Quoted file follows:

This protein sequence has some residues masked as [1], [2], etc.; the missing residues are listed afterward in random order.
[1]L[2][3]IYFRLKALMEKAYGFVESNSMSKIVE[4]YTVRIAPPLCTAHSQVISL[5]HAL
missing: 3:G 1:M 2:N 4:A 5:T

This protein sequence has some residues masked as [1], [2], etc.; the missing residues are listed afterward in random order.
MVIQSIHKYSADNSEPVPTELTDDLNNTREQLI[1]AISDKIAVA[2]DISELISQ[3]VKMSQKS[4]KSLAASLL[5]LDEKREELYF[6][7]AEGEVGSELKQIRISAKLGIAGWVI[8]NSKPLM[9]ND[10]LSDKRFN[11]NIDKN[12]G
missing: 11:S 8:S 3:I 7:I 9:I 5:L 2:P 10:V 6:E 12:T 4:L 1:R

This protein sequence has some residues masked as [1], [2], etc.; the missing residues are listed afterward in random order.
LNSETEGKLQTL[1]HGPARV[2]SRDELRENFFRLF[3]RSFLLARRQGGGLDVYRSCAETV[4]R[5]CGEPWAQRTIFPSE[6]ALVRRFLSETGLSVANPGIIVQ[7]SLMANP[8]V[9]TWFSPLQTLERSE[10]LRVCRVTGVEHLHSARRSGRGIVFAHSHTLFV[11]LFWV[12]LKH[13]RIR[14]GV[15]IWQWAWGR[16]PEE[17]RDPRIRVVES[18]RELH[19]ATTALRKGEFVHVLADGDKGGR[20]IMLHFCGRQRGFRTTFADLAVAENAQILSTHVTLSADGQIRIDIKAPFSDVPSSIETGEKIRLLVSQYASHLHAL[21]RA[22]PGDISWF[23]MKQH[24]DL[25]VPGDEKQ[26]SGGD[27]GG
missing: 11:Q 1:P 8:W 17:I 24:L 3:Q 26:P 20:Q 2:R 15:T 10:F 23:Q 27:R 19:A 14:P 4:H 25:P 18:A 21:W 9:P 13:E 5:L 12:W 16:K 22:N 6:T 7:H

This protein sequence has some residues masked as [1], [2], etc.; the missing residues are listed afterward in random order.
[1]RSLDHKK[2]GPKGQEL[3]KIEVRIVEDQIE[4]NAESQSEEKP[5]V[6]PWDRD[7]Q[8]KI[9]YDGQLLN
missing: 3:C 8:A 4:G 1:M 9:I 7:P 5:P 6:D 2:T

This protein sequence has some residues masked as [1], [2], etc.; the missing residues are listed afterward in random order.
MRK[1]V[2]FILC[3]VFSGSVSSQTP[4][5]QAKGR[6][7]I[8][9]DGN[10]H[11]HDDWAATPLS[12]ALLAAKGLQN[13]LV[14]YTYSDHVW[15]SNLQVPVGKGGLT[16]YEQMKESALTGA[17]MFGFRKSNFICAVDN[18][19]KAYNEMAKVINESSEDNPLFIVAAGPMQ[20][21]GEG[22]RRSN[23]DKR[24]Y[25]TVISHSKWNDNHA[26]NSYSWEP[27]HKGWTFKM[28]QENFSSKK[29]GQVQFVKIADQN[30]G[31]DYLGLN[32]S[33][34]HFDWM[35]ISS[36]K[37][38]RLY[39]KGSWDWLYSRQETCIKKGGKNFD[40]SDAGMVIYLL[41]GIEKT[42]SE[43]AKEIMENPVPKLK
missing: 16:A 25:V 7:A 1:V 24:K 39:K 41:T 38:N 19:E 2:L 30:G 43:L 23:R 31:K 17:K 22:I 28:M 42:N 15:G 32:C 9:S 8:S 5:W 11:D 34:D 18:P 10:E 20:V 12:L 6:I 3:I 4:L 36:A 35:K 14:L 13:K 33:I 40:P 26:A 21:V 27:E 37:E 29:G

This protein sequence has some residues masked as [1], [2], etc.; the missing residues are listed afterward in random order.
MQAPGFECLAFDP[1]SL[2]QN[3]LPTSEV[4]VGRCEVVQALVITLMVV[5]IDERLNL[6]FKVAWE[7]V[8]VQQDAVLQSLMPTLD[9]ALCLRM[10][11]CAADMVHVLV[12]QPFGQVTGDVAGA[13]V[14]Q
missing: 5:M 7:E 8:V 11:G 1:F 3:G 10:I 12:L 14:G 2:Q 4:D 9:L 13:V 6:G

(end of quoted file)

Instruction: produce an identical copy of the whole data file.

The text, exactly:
This protein sequence has some residues masked as [1], [2], etc.; the missing residues are listed afterward in random order.
[1]L[2][3]IYFRLKALMEKAYGFVESNSMSKIVE[4]YTVRIAPPLCTAHSQVISL[5]HAL
missing: 3:G 1:M 2:N 4:A 5:T

This protein sequence has some residues masked as [1], [2], etc.; the missing residues are listed afterward in random order.
MVIQSIHKYSADNSEPVPTELTDDLNNTREQLI[1]AISDKIAVA[2]DISELISQ[3]VKMSQKS[4]KSLAASLL[5]LDEKREELYF[6][7]AEGEVGSELKQIRISAKLGIAGWVI[8]NSKPLM[9]ND[10]LSDKRFN[11]NIDKN[12]G
missing: 11:S 8:S 3:I 7:I 9:I 5:L 2:P 10:V 6:E 12:T 4:L 1:R

This protein sequence has some residues masked as [1], [2], etc.; the missing residues are listed afterward in random order.
LNSETEGKLQTL[1]HGPARV[2]SRDELRENFFRLF[3]RSFLLARRQGGGLDVYRSCAETV[4]R[5]CGEPWAQRTIFPSE[6]ALVRRFLSETGLSVANPGIIVQ[7]SLMANP[8]V[9]TWFSPLQTLERSE[10]LRVCRVTGVEHLHSARRSGRGIVFAHSHTLFV[11]LFWV[12]LKH[13]RIR[14]GV[15]IWQWAWGR[16]PEE[17]RDPRIRVVES[18]RELH[19]ATTALRKGEFVHVLADGDKGGR[20]IMLHFCGRQRGFRTTFADLAVAENAQILSTHVTLSADGQIRIDIKAPFSDVPSSIETGEKIRLLVSQYASHLHAL[21]RA[22]PGDISWF[23]MKQH[24]DL[25]VPGDEKQ[26]SGGD[27]GG
missing: 11:Q 1:P 8:W 17:I 24:L 3:Q 26:P 20:Q 2:R 15:T 10:F 23:Q 27:R 19:A 14:P 4:H 25:P 18:A 21:W 9:P 13:E 5:L 12:W 16:K 22:N 6:T 7:H

This protein sequence has some residues masked as [1], [2], etc.; the missing residues are listed afterward in random order.
[1]RSLDHKK[2]GPKGQEL[3]KIEVRIVEDQIE[4]NAESQSEEKP[5]V[6]PWDRD[7]Q[8]KI[9]YDGQLLN
missing: 3:C 8:A 4:G 1:M 9:I 7:P 5:P 6:D 2:T

This protein sequence has some residues masked as [1], [2], etc.; the missing residues are listed afterward in random order.
MRK[1]V[2]FILC[3]VFSGSVSSQTP[4][5]QAKGR[6][7]I[8][9]DGN[10]H[11]HDDWAATPLS[12]ALLAAKGLQN[13]LV[14]YTYSDHVW[15]SNLQVPVGKGGLT[16]YEQMKESALTGA[17]MFGFRKSNFICAVDN[18][19]KAYNEMAKVINESSEDNPLFIVAAGPMQ[20][21]GEG[22]RRSN[23]DKR[24]Y[25]TVISHSKWNDNHA[26]NSYSWEP[27]HKGWTFKM[28]QENFSSKK[29]GQVQFVKIADQN[30]G[31]DYLGLN[32]S[33][34]HFDWM[35]ISS[36]K[37][38]RLY[39]KGSWDWLYSRQETCIKKGGKNFD[40]SDAGMVIYLL[41]GIEKT[42]SE[43]AKEIMENPVPKLK
missing: 16:A 25:V 7:A 1:V 24:K 39:K 41:T 38:N 19:E 2:L 30:G 43:L 23:R 31:K 17:K 22:I 28:M 42:N 15:G 32:C 9:S 8:S 5:W 11:D 34:D 18:P 10:E 20:V 12:L 6:I 3:I 4:L 36:A 35:K 14:L 13:K 33:I 40:P 26:A 21:V 27:E 37:E 29:G

This protein sequence has some residues masked as [1], [2], etc.; the missing residues are listed afterward in random order.
MQAPGFECLAFDP[1]SL[2]QN[3]LPTSEV[4]VGRCEVVQALVITLMVV[5]IDERLNL[6]FKVAWE[7]V[8]VQQDAVLQSLMPTLD[9]ALCLRM[10][11]CAADMVHVLV[12]QPFGQVTGDVAGA[13]V[14]Q
missing: 5:M 7:E 8:V 11:G 1:F 3:G 10:I 12:L 14:G 2:Q 4:D 9:L 13:V 6:G